Health Passports: Liberty or Stigma?

Should we accept the development and use of health passports in order to regain liberty and reactivate the economy, or should we resist?

Governments across the world are discussing the creation of health passports to help people return safely to work and leisure following Covid-19 lockdowns.

Holders of a health passport would be subject to fewer travel and social restrictions and would be allowed to undertake activities that require close physical contact.

However, health passports may also lead to a two-tier society and stigma toward those who do not hold one.

Should we accept the development and use of health passports in order to regain liberty and reactivate the economy, or should we resist?

What is a health passport?

A health passport, also referred to as an immunity passport or an immunity licence, would certify that you the holder had been infected with and developed immunity to the SARS-CoV-2 virus, or following development, have received the appropriate vaccination.  When you have immunity to the virus you will not spread the Covid-19 illness, nor contract it.

Why would a health passport be important?

Social movement and interaction has been severely restricted due to the global spread of Covid-19.  Holding a certified health passport would enable someone to work in services that require close personal contact.  This includes rest-home workers and health professionals where the risk of infection could have devastating consequences to others. It also includes the food supply and hospitality industries, hairdressers and many more. In this way, the advent of health passports could increase the liberty of some people, offer protection to the vulnerable and help stimulate economic recovery.

Immunity to contracting or spreading Covid-19 would also confer freedom to travel to national and international regions that have become Covid free.  As New Zealand works steadily toward elimination of the Covid-19 illness, our borders are closed.  This is having a dramatic impact on New Zealand’s $12 billion tourism industry.  However, we do not want tourists to bring Covid-19 back into New Zealand.  Currently all people entering New Zealand must undergo a compulsory 14 day quarantine.  This is not very practical for tourists – who visits a country to spend the first 14 days of their holiday in one hotel room?  Should we require that tourists can demonstrate that they are immune to the virus before we allow them across our borders?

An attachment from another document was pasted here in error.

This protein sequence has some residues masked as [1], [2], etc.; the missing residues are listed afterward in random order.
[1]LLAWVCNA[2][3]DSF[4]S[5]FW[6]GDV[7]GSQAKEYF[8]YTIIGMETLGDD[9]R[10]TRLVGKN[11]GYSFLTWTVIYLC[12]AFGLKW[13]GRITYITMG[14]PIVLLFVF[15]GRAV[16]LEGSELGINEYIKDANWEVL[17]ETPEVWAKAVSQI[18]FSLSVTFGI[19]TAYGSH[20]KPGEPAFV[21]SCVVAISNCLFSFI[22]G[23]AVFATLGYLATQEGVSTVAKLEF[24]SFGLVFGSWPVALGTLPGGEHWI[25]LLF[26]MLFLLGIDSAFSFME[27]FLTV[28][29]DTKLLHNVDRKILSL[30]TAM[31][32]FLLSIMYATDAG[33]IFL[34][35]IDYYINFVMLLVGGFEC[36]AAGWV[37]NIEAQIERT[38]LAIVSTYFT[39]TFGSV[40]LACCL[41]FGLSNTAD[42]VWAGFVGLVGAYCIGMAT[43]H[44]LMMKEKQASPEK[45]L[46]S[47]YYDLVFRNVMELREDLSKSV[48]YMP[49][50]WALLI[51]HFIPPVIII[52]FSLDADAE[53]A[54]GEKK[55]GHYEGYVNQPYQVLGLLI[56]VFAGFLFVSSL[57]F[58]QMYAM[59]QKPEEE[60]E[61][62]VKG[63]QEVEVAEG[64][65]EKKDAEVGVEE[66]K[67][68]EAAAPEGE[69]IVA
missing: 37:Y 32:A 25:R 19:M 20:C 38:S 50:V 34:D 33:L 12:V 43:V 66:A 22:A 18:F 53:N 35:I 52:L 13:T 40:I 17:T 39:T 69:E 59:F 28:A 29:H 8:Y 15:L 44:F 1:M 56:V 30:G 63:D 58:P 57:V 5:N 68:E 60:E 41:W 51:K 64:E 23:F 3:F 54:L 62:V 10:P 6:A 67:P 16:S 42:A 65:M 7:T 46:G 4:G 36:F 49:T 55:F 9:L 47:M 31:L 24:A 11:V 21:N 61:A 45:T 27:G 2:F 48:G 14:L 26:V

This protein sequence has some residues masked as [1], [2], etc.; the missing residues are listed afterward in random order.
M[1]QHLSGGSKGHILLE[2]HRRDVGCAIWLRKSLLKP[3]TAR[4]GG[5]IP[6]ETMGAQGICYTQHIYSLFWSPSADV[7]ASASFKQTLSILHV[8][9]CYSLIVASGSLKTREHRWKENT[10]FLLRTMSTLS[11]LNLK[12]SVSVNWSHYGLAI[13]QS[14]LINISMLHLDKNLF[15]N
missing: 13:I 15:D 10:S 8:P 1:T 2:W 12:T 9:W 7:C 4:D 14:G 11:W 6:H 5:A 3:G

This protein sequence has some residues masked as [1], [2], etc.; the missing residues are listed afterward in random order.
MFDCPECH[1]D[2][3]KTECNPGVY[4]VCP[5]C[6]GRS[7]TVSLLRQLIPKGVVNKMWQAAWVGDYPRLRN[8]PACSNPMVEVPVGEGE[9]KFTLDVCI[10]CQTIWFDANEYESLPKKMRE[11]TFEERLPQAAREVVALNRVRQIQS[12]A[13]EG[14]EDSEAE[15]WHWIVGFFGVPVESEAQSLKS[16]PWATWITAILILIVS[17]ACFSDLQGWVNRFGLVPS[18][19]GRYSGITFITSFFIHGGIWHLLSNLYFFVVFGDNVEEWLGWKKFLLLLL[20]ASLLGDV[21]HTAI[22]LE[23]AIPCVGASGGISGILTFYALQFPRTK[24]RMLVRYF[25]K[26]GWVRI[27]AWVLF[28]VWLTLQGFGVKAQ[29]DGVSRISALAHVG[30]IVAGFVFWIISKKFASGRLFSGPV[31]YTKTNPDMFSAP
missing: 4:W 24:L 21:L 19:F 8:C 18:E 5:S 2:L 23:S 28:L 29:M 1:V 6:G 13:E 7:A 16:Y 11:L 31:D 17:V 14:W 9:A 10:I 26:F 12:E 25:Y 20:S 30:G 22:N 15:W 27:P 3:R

And if it is reasonable for New Zealand to require health passports for visitors, it is surely reasonable for other countries to expect the same of New Zealanders who wish to travel overseas.  Given that a very low number of New Zealanders have had the virus and therefore there a very low rates of natural immunity in the NZ population, New Zealanders wishing to travel overseas will be at a disadvantage until a vaccine is developed.

As governments, including those of Estonia, Italy, Chile, Germany, and the United Kingdom begin addressing questions including

  • What form will a health passport take?
  • How will a health passport/licence be obtained?
  • Who will the regulatory agency be?
  • Will obtaining a health passport be free of charge?

the World Health Organisation has discouraged the development of health passports because so little is currently known about this new virus, including whether people who recover are immune to a second infection of Covid-19.  Further, to date there is an absence of a sufficiently reliable antibody test.

As work to understand how the SARS-CoV-2 virus interacts with the human body continues, it is essential that we consider the ethical and social implications of policies such as developing health passports at the same time.